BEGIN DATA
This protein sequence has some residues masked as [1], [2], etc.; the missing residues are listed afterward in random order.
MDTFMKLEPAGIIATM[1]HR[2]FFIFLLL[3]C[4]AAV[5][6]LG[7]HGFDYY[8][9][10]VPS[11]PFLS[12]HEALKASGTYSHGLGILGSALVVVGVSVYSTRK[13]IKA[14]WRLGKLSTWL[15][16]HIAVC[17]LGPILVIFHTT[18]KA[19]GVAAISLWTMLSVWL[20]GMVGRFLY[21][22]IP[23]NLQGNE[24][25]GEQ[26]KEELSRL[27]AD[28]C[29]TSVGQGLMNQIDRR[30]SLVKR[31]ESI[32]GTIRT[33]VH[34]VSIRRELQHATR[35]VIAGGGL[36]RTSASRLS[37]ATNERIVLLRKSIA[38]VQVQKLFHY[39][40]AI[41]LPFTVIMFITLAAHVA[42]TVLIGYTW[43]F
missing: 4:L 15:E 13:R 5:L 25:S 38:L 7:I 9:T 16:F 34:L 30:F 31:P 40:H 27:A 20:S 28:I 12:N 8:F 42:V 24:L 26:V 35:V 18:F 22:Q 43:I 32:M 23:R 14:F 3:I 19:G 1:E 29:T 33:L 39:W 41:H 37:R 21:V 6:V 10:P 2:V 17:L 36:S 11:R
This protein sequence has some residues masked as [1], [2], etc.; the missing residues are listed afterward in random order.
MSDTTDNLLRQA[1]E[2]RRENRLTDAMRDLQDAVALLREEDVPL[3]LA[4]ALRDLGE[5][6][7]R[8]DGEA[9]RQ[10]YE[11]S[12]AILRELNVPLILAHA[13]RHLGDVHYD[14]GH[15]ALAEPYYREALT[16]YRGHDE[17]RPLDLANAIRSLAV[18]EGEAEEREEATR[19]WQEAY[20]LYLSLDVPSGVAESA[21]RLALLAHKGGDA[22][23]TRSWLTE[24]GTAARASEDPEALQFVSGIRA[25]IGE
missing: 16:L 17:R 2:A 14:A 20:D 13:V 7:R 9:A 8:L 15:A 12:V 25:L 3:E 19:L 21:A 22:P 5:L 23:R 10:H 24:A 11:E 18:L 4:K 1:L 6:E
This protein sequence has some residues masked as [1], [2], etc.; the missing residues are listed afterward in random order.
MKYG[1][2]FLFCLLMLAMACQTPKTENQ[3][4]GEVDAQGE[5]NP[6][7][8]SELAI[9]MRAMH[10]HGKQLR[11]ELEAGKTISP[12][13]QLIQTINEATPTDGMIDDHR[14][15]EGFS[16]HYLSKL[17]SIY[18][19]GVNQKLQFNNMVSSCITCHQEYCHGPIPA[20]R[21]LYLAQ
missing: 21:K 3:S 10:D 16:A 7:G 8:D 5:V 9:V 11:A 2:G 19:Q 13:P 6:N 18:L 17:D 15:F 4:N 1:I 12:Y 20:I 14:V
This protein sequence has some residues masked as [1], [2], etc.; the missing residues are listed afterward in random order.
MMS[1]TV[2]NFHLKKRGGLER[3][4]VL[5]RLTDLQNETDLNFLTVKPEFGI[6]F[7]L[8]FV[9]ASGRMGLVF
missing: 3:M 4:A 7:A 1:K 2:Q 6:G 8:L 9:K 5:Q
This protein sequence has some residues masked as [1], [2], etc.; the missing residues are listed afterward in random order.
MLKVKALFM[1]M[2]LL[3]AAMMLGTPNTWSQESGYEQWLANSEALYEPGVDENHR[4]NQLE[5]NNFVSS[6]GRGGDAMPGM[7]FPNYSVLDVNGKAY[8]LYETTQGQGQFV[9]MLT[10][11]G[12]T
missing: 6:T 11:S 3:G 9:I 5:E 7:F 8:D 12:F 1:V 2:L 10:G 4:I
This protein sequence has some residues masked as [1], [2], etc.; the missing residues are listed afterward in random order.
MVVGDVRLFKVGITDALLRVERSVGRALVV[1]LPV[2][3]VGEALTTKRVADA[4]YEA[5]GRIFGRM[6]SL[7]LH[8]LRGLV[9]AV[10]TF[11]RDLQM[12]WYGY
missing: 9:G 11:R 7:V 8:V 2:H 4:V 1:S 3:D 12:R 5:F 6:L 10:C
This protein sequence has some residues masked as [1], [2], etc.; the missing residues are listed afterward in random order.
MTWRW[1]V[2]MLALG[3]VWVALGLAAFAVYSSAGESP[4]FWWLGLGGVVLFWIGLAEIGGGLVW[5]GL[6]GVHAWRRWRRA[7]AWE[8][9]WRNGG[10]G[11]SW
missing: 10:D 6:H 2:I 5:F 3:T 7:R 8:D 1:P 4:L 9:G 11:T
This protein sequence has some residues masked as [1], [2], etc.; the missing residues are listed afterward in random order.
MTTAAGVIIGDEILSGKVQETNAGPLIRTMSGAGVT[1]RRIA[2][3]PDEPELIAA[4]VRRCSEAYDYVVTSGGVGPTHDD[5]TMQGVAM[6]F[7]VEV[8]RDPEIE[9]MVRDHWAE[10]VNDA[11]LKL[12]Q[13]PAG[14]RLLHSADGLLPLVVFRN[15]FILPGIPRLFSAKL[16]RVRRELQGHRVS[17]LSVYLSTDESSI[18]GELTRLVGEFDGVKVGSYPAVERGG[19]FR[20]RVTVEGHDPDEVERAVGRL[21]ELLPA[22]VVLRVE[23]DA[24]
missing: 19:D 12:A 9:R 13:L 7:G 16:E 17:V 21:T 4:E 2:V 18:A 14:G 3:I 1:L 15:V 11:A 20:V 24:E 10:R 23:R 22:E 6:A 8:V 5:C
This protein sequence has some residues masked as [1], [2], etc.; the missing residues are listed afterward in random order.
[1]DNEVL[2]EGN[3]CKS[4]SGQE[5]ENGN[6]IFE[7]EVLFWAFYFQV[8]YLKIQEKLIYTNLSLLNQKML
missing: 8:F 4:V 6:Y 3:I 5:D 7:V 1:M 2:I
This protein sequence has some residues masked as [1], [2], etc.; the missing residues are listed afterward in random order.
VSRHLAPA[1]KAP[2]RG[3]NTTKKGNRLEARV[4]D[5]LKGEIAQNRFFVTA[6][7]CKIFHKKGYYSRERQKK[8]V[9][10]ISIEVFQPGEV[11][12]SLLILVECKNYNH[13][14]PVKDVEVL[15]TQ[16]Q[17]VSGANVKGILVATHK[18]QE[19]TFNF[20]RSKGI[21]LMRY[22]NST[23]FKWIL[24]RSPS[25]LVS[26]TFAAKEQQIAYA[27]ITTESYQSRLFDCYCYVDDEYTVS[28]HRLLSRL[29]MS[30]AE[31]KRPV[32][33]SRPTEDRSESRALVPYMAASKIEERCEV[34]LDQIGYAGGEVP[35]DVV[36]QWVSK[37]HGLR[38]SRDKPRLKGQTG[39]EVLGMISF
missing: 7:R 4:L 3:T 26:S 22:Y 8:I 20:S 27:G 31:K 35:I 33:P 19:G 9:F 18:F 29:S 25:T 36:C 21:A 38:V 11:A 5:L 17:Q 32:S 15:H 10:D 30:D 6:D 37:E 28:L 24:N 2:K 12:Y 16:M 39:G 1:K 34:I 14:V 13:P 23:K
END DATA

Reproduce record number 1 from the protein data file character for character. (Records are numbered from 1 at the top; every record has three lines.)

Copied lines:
This protein sequence has some residues masked as [1], [2], etc.; the missing residues are listed afterward in random order.
MDTFMKLEPAGIIATM[1]HR[2]FFIFLLL[3]C[4]AAV[5][6]LG[7]HGFDYY[8][9][10]VPS[11]PFLS[12]HEALKASGTYSHGLGILGSALVVVGVSVYSTRK[13]IKA[14]WRLGKLSTWL[15][16]HIAVC[17]LGPILVIFHTT[18]KA[19]GVAAISLWTMLSVWL[20]GMVGRFLY[21][22]IP[23]NLQGNE[24][25]GEQ[26]KEELSRL[27]AD[28]C[29]TSVGQGLMNQIDRR[30]SLVKR[31]ESI[32]GTIRT[33]VH[34]VSIRRELQHATR[35]VIAGGGL[36]RTSASRLS[37]ATNERIVLLRKSIA[38]VQVQKLFHY[39][40]AI[41]LPFTVIMFITLAAHVA[42]TVLIGYTW[43]F
missing: 4:L 15:E 13:R 5:L 25:S 38:L 7:I 9:T 16:F 34:L 30:F 31:P 40:H 27:A 20:S 28:I 12:N 8:F 42:V 24:L 26:V 35:V 18:F 22:Q 43:I 32:M 23:R 14:F 3:I 19:G 1:E 29:T 33:L 39:W 41:H 37:R 21:V 6:V 10:P 2:V 17:L 36:S 11:R